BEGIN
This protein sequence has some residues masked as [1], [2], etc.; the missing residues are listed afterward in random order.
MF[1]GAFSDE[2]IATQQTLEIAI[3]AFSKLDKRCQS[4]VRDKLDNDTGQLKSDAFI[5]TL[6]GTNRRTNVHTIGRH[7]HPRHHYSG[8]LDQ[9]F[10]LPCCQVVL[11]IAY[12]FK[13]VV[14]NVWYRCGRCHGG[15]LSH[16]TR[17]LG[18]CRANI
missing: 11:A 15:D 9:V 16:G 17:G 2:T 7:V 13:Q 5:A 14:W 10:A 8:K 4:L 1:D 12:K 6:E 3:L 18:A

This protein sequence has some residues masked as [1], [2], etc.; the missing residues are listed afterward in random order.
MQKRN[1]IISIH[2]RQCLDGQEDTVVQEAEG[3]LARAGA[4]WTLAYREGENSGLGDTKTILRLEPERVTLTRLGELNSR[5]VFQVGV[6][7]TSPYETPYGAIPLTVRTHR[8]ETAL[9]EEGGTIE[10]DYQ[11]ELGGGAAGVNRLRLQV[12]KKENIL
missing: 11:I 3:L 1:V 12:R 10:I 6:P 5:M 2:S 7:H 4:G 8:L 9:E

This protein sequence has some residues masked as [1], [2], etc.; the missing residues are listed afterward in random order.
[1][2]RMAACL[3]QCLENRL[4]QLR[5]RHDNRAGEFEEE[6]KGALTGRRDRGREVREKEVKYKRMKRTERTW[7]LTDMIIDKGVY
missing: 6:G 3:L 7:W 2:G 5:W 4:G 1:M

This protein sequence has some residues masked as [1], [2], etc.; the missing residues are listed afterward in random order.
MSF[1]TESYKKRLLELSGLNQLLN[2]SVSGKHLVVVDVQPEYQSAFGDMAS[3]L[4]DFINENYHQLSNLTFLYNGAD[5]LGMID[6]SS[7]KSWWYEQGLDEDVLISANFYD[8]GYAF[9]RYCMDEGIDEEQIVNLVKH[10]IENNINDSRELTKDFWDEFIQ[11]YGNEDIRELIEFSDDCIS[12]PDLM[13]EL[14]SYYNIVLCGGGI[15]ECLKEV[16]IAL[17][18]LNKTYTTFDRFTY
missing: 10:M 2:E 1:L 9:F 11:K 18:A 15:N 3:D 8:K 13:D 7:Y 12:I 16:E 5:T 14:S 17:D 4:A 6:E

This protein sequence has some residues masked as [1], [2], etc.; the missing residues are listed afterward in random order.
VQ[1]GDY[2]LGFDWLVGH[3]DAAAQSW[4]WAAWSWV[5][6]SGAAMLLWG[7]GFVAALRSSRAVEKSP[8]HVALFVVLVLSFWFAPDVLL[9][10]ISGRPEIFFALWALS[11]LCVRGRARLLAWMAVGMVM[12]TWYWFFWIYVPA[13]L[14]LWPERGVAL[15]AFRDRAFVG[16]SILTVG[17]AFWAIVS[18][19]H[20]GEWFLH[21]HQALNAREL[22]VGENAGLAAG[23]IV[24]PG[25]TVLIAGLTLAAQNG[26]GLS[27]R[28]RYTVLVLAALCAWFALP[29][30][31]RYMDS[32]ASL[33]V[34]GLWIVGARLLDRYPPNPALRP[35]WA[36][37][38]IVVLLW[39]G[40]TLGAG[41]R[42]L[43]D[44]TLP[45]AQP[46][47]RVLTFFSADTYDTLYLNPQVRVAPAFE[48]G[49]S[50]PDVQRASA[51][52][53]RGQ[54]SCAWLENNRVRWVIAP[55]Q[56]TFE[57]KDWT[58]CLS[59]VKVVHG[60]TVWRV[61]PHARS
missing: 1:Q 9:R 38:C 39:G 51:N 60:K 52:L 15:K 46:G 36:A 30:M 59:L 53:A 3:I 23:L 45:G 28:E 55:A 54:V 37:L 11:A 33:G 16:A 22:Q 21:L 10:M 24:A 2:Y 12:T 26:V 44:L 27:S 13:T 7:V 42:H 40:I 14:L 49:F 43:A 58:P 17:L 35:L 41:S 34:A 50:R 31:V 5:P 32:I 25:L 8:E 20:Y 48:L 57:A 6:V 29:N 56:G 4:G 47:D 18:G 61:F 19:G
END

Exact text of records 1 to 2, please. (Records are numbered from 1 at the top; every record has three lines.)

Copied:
This protein sequence has some residues masked as [1], [2], etc.; the missing residues are listed afterward in random order.
MF[1]GAFSDE[2]IATQQTLEIAI[3]AFSKLDKRCQS[4]VRDKLDNDTGQLKSDAFI[5]TL[6]GTNRRTNVHTIGRH[7]HPRHHYSG[8]LDQ[9]F[10]LPCCQVVL[11]IAY[12]FK[13]VV[14]NVWYRCGRCHGG[15]LSH[16]TR[17]LG[18]CRANI
missing: 11:A 15:D 9:V 16:G 17:G 2:T 7:V 13:Q 5:A 14:W 10:A 8:K 4:L 1:D 12:K 6:E 3:L 18:A

This protein sequence has some residues masked as [1], [2], etc.; the missing residues are listed afterward in random order.
MQKRN[1]IISIH[2]RQCLDGQEDTVVQEAEG[3]LARAGA[4]WTLAYREGENSGLGDTKTILRLEPERVTLTRLGELNSR[5]VFQVGV[6][7]TSPYETPYGAIPLTVRTHR[8]ETAL[9]EEGGTIE[10]DYQ[11]ELGGGAAGVNRLRLQV[12]KKENIL
missing: 11:I 3:L 1:V 12:R 10:I 6:P 5:M 2:S 7:H 4:G 8:L 9:E